Pancreatic Cancer Action.

I know that this will change, it has to, because as research into others cancers results in earlier diagnosis, treatment and longer life expectancy then at some point in time the spotlight will eventually be on the incredible low survival rate of those with pancreatic cancer.

Also I believe that the incidence of pancreatic related illness, like Acute and Chronic Pancreatitis, Cancer and Diabetes will continue to increase.  Why?  Because the pancreas is the one organ that regulates sugar levels in the blood and also the only organ that digests fats. So as our diets continue to increase in fat and sugar, namely in processed foods, so to will the stress on the pancreas.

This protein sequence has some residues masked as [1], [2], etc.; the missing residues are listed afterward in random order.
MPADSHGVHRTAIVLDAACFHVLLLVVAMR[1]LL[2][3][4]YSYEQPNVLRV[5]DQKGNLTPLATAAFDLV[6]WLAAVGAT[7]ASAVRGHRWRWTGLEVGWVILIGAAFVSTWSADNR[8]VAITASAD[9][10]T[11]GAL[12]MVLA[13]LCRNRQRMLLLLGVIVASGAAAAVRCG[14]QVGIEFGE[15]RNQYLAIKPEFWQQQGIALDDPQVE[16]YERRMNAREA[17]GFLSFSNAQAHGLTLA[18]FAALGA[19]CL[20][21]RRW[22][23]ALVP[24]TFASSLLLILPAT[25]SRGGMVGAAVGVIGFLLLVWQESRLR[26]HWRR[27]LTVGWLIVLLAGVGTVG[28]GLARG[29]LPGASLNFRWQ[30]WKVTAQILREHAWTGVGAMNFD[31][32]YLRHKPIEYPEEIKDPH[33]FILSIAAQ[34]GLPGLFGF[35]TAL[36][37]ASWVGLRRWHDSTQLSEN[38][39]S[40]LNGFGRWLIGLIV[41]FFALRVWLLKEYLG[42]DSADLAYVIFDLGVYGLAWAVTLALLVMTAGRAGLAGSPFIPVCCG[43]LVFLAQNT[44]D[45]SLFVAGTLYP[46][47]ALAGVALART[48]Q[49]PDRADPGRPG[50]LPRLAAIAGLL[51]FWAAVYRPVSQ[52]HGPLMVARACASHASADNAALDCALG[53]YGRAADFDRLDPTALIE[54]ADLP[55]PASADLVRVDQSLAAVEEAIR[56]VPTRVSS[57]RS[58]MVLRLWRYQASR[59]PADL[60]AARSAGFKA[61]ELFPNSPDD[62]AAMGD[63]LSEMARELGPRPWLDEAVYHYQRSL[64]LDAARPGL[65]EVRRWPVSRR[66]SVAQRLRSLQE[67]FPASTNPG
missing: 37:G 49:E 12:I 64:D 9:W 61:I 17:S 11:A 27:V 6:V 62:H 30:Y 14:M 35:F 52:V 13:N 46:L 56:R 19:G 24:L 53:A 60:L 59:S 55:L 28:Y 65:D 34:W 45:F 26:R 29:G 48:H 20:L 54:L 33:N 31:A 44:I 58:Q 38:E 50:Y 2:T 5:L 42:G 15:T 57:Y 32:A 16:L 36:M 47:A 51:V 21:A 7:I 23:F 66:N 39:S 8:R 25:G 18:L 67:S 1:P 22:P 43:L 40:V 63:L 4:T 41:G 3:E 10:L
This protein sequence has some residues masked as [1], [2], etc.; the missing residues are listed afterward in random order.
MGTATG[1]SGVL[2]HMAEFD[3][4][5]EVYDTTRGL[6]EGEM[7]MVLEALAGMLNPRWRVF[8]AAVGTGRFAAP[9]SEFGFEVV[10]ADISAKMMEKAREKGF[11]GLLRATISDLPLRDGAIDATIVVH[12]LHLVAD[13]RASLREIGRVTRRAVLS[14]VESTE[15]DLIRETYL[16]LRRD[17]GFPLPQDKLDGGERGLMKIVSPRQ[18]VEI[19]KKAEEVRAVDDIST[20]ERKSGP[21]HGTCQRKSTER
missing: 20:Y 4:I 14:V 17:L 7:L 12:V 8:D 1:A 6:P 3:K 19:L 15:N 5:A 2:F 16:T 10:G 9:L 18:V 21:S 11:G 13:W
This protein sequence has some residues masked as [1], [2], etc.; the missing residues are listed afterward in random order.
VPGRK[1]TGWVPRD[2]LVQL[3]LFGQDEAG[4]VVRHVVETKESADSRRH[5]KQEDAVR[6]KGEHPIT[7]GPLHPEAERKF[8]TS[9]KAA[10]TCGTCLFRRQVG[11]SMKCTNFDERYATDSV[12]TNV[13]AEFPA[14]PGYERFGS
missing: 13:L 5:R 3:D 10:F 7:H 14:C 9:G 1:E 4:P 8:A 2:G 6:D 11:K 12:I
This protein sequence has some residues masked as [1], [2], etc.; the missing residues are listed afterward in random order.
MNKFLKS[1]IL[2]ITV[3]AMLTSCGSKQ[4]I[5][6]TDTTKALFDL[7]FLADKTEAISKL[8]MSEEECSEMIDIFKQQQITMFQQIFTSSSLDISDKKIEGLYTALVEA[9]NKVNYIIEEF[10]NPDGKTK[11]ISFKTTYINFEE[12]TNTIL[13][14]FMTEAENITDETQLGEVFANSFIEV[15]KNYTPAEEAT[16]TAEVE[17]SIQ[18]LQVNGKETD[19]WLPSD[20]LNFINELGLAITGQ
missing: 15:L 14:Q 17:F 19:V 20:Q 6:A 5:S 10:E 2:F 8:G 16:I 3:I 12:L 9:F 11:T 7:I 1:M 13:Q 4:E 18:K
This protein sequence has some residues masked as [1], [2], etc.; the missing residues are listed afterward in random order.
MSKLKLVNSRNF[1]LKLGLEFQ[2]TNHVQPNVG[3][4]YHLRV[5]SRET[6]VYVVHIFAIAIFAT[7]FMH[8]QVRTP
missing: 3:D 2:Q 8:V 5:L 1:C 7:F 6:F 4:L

If you want to show your pancreas some love try to moderate your consumption of sugar, fat and alcohol or at least take the time to read the label on 1 or 2 ready meals in your trolley, whilst waiting at the checkout, starting with what you buy the most. You may be surprised by their contents, I was and I had thought that I was a healthy eater.

References;
Cancer Research UK, article and stats on cancer death rates
Funding statistics for cancer research, from Pancreatic Cancer Action